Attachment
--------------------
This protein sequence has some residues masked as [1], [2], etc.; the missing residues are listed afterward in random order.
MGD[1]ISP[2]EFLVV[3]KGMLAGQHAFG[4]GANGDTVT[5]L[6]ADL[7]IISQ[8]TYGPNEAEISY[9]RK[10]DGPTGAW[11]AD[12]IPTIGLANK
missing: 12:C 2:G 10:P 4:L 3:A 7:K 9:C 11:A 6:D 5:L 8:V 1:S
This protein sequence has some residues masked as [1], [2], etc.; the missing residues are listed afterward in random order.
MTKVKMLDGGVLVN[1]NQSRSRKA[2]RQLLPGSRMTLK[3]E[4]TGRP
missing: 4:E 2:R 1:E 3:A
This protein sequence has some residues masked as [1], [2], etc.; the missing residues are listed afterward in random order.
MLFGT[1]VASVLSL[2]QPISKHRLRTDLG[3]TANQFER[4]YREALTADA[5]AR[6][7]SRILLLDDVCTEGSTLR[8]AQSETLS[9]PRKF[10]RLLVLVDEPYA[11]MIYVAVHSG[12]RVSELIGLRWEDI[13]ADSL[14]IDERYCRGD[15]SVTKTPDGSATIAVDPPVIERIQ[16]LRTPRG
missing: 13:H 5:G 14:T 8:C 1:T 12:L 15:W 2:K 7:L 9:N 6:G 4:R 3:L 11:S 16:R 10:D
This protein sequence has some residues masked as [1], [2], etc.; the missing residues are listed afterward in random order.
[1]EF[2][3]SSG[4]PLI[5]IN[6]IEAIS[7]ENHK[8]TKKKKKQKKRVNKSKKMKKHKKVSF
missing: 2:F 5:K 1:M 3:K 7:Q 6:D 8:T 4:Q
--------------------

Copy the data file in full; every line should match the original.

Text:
This protein sequence has some residues masked as [1], [2], etc.; the missing residues are listed afterward in random order.
MGD[1]ISP[2]EFLVV[3]KGMLAGQHAFG[4]GANGDTVT[5]L[6]ADL[7]IISQ[8]TYGPNEAEISY[9]RK[10]DGPTGAW[11]AD[12]IPTIGLANK
missing: 12:C 2:G 10:P 4:L 3:A 7:K 9:C 11:A 6:D 5:L 8:V 1:S
This protein sequence has some residues masked as [1], [2], etc.; the missing residues are listed afterward in random order.
MTKVKMLDGGVLVN[1]NQSRSRKA[2]RQLLPGSRMTLK[3]E[4]TGRP
missing: 4:E 2:R 1:E 3:A
This protein sequence has some residues masked as [1], [2], etc.; the missing residues are listed afterward in random order.
MLFGT[1]VASVLSL[2]QPISKHRLRTDLG[3]TANQFER[4]YREALTADA[5]AR[6][7]SRILLLDDVCTEGSTLR[8]AQSETLS[9]PRKF[10]RLLVLVDEPYA[11]MIYVAVHSG[12]RVSELIGLRWEDI[13]ADSL[14]IDERYCRGD[15]SVTKTPDGSATIAVDPPVIERIQ[16]LRTPRG
missing: 13:H 5:G 14:T 8:C 1:T 12:L 15:W 2:K 7:L 9:N 6:G 4:R 3:L 11:S 16:R 10:D
This protein sequence has some residues masked as [1], [2], etc.; the missing residues are listed afterward in random order.
[1]EF[2][3]SSG[4]PLI[5]IN[6]IEAIS[7]ENHK[8]TKKKKKQKKRVNKSKKMKKHKKVSF
missing: 2:F 5:K 1:M 3:K 7:Q 6:D 8:T 4:Q